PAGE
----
However, despite this assertion, Plutarch’s biography of Alexander can be used as a historical source. Conventionally, histories focus on an individual’s life from birth to death together with his/her accomplishments. Similarly, Plutarch follows Alexander’s life from birth to death dotted with some accomplishments like childhood endeavors, and thus his biography can be used as a historical source.

What, according to Plutarch, does Alexander aspire to most of all?

Alexander aimed at putting all races across the world under one government. He can be considered as the father of the one-world order. Plutarch notes that those conquered by Alexander were better off than those that escaped his conquest endeavors.

What are the strengths and weaknesses of Alexander’s character?

One of the greatest strengths of Alexander’s character is his vision, ambition, and thirst to succeed. In addition, his character is dotted with true leadership skills. For instance, he persuades thousands of men to join him willingly before walking over 20,000 miles to conquer different towns. However, his greatest weakness in character is his eccentricity. In most occasions, he behaves oddly and especially towards his death, he cannot trust the people around him.

By what means did Alexander attempt to rule?

One time when his father is away fighting against the Byzantines, Alexander, at the age of sixteen years, decides to crush a rebellion by invading towns occupied by rebels. He drives out the rebels, captures the towns, and actually names the place, Alexandropoulos, after his own name. In addition, during the battle of Chaeronea, Alexander allegedly decides to charge the Thebans’ sacred band and these acts underscore his attempts to rule.

In this narrative, what types of things corrupt?

According to this narrative, arrogance and pride of wealth are among the many things that corrupt. For instance, Philotus falls deep into his arrogance of wealth that he forgets the gentleness and grace that underscore true greatness. The same corruption leads to Philotus disrespecting the king by claiming that he is enjoying the fruits of his (Philotus) father’s labor.

How does Plutarch depict the Persians?

Plutarch depicts the Persians as superior people. Throughout the narrative, Plutarch does not paint Persians negatively. For instance, he notes that after Alexander hears that Darius’ wife and daughters have been kidnapped and they are mourning the death of Darius, he sends men to comfort them. In addition, after Alexander enters Darius’ palace, he exclaims that it depicts ‘royalty’. Plutarch also claims that Alexander picked his attendants and guards from the Persians.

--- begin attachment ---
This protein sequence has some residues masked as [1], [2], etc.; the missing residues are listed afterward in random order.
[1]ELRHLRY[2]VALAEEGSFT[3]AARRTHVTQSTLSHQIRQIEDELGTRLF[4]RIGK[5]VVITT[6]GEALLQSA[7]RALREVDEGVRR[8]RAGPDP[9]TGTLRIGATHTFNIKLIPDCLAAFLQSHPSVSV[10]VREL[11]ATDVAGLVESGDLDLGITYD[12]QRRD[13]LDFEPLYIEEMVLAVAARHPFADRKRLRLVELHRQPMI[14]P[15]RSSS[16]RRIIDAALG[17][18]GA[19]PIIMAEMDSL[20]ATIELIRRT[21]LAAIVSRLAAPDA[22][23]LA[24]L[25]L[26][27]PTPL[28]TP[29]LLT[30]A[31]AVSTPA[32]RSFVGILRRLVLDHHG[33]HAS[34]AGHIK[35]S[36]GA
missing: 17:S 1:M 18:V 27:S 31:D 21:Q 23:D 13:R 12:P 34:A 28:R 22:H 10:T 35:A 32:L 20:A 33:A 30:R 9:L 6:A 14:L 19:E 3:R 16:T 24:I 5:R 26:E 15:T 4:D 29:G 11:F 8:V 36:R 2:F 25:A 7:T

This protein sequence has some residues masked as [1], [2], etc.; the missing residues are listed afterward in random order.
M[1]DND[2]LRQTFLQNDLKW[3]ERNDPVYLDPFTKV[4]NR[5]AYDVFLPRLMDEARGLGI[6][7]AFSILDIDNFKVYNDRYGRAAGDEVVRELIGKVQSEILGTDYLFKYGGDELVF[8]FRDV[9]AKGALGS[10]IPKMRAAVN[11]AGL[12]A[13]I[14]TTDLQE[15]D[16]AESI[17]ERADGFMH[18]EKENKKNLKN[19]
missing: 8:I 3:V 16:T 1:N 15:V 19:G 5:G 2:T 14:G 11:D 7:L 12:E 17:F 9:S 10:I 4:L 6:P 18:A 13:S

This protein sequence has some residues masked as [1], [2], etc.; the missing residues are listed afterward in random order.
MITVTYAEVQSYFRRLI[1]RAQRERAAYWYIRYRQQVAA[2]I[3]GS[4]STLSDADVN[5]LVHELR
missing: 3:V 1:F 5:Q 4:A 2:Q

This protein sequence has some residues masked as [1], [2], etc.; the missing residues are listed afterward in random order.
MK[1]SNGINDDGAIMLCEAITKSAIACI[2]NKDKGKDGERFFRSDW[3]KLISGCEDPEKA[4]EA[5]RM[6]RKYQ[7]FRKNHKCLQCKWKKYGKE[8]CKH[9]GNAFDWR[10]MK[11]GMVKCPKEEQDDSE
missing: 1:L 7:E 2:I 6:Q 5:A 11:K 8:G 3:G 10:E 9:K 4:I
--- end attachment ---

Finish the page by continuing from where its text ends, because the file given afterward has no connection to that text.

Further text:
What does the text suggest about the values and beliefs of Plutarch?

Plutarch is a traditionalist. He believes in men of action. In addition, he prefers character to achievements. For instance, at the beginning of the narrative, he states that he is not interested in histories, and thus he focuses on lives, which means that he cares more on how people live their lives than their conquests. Therefore, in essence, Plutarch values humanity as opposed to personal victories. In a recap, he believes that most glorious exploits do not focus on character, which is an error for historical writers.

Do you think Plutarch was using the past as a way of judging the Roman society of his day?

Yes, Plutarch was using the past to judge the Roman society of his day. By writing on the lives of historical kings like Alexander the Great and Julius Caesar, he hoped to warn the Roman society on the dangers of immoral leadership. Plutarch lived in the first and the second centuries at a time when the Roman Empire was expanding its territories across the world.

Roman society celebrated every conquest, but Plutarch held a different opinion. This assertion explains why he says that he writes about ‘lives,’ but not ‘histories.’ By reflecting on the past, Plutarch hoped to correct the present by drawing key lessons from ruling and conquering territories.

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Alexander the Great’s Conquest of Persian Empire Essay

September 21, 2021 by Essay Writer

Explain the rise of Alexander the Great and the importance of his conquest of the Persian Empire and lands further east

Before the rise of Alexander the Great, Athens and Greek city-states practiced a form of democracy and strongly defended it. The people held the power and rulers were elected and respected. The Greeks sought to obey the law and rightful rulers while defending the oppressed (Thucydides, 2010). This occurred after a time period between 650-550BCE when the region experienced the rise of Hellenic tyranny.

The population was heavily divided into socio-economic classes and city-states were warring, both due to internal politics and amongst each other (Ancient History Sourcebook, n.d.). Alexander’s father, Phillip II of Macedon, had been able to establish a foothold in Northern Greece, including control of non-Greek populations and stability of resources.

After Phillip’s mysterious death, Alexander, who was his controversial heir, began a rapid acquisition of power and further dominance of Greece as he commanded his military to overtake any city states that chose to revolt during the transition of power. After establishing the command of Greece in three short weeks, Alexander the Great had the resources and opportunity to expand the conquest into Persia. The troops originally sent by Phillip II were struggling as Persia regained control of its empire. The conquest of the Persian Empire was important as it helped cement Alexander’s power and legacy while providing significant lands and resources for the newly established Macedonian empire.